Growth vis-à-vis Governance debate
Development plans in India during this phase have also marked a major shift from on entirely economic approach to an approach characterised by its emphasis of social equity and inclusive growth. According to the plans, the capacity of institutions needs to be built to ensure poverty reduction; promotion of group equality and regional balance; reduction of inequality; and the empowerment of people. Sustainability includes ensuring environmental sustainability; the development of human capital through improved health, education, skill development, nutrition, information technology, etc. and development of institutional capabilities, infrastructure like power telecommunication, roads, transport etc. Within this background, both growth and governance are being looked at as processes that facilitate one another. On one hand good governance practices and mechanisms are seen as value additions to the democratic traditions of India, which provide better services and opportunities for development. On the other hand growth increases confidence in the government among citizens, who are then encouraged to support policies and reforms for larger good. The Indian government in its recent statements has acknowledged this fundamental link and stated that ‘the Indian economy has the capacity to grow at 8-9 per cent and good governance would make economic expansion ‘more exuberant’.

Role of Businesses in Driving Growth with Governance
Global and local evidence suggests that there is a definitive role for businesses to contribute more to the growth and wellbeing of societies with good governance and the prospect of combining the pursuit of profits, environment protection, and safeguarding the community. The Indian experience also shows that businesses supported by proactive local laws and universal principles have succeeded in not only enhancing shareholder value, but also supporting stakeholders with numerous approaches including its focus on good governance, sustainable development, community service, and social responsibility. Current laws on environment, social responsibility, and good corporate governance only strengthen Indian businesses’ march towards more sustainable growth, both for itself and also for the environment and society. This is a move that is re-writing the growing influence of Indian companies and also how they can contribute more to national economic growth by renewing the focus on infrastructure building and generating jobs.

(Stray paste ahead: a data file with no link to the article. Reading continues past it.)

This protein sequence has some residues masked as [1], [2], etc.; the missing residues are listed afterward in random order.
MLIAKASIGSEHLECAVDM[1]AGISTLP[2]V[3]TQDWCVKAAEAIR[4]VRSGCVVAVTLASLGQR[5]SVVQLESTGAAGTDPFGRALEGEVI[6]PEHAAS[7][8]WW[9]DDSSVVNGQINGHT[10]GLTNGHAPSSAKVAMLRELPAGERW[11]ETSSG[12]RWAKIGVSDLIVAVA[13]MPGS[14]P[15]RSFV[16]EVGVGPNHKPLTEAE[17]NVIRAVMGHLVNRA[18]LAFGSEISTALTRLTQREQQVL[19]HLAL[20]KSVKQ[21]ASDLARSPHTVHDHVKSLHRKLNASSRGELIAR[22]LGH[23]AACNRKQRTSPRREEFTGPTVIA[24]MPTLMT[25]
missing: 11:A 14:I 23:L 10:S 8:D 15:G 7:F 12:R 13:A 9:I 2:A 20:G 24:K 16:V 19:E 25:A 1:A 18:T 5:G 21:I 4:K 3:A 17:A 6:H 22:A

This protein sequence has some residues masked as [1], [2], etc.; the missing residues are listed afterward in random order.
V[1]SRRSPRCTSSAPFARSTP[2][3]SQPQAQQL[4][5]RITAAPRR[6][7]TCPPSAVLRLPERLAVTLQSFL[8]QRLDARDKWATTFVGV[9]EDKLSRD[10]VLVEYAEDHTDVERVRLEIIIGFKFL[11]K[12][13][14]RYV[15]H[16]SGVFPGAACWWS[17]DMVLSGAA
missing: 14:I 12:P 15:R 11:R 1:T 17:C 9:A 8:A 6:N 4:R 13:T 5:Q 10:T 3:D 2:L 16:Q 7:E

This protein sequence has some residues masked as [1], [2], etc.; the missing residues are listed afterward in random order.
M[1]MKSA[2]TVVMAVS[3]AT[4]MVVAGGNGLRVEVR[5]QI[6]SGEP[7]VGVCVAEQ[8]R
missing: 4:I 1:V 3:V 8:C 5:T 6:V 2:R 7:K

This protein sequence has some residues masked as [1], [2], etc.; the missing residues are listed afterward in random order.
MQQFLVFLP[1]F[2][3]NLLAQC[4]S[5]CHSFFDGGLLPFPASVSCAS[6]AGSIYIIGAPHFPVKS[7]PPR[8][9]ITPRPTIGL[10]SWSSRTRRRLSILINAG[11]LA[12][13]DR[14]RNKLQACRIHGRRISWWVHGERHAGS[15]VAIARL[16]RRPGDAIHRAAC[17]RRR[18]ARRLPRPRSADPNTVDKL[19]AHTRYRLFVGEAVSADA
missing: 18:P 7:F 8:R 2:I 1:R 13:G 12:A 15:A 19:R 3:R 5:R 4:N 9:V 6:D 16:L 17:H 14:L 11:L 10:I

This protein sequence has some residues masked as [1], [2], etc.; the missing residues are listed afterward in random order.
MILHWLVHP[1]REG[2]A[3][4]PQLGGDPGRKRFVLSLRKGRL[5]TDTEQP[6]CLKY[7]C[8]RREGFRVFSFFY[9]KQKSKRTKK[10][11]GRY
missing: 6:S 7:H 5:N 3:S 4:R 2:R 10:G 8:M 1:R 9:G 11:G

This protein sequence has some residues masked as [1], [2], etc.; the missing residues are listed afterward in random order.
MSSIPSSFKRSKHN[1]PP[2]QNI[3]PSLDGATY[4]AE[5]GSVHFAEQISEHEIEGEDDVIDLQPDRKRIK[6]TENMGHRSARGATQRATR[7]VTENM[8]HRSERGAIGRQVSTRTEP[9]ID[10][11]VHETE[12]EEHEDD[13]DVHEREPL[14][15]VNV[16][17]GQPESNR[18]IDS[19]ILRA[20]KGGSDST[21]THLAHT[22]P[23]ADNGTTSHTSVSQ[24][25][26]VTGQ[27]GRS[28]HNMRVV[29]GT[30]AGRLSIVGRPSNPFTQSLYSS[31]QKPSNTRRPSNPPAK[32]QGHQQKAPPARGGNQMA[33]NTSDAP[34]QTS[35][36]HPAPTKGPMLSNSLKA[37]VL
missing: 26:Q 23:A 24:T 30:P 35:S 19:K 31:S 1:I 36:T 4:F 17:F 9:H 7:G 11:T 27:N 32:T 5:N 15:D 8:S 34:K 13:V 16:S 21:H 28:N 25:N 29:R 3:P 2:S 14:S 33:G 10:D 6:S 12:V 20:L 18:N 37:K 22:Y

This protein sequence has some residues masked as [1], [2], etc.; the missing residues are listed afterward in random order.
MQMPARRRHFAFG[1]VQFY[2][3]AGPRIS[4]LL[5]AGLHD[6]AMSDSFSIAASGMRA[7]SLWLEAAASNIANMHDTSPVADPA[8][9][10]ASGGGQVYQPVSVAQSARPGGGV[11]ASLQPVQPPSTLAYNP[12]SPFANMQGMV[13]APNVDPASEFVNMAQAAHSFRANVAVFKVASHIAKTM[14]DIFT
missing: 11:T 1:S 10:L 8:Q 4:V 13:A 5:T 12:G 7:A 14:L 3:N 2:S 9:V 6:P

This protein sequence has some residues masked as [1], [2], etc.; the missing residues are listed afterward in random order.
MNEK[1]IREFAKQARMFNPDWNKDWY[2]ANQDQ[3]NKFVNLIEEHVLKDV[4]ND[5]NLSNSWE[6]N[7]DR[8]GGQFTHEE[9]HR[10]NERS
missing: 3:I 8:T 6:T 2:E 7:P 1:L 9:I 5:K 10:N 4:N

Can Growth and Governance co-exist? A More Universal Approach
It is now widely accepted that good governance is highly relevant and a priority in India’s post-2015 development agenda as well. Effective governance institutions and systems that promote and facilitate good service delivery, inclusive growth, and accountability of public officials are assuming greater significance. Today, as we sit here deliberating the theme of Growth with Governance, the United Nations is busy giving final shape to the 2017 Sustainable Development Goals that will be launched in September. These goals will empower governments, businesses, and civil society organisations to work together for the public good, creating the twin agenda of growth and good governance in a more universal way.

Pooran Chandra Pandey
Pooran Chandra Pandey is one of India’s leading experts on advocacy, economic and social development work, management and the voluntary sector. From 2011 to 2016, he served as Executive Director for UN Global Compact Network India. Prior to taking up that post, he was Director at the Times Foundation, one of India’s leading corporate foundations working in the areas of health, education, environment, women’s empowerment, and disaster management. From 2004 to 2007, he was CEO at Voluntary Action Network India, the country’s largest association of voluntary organizations, comprising 2,400 members within India. Credited with pioneering the notion of involving civil society, businesses and government through a consensus-building approach for inclusive social dividends, Pooran Chandra Pandey has led the launch of national public service campaigns within India such as Lead India, Teach India and the social impact awards. Specialising both in development and humanitarian assistance, he has also chaired and co-chaired a number of Indian Government task forces and committees developing national policy on the voluntary sector, implementing the UN Handbook, non-governmental charter of good governance, rationalisation of policies for NGOs, and the foreign contribution regulation act. Pooran Chandra Pandey holds a BA and MA from the University of Allahabad, an M.Phil in International Studies from Jawaharlal Nehru University in Delhi, and was also a Chevening Scholar in Leadership and Global Organization at the London School of Economics.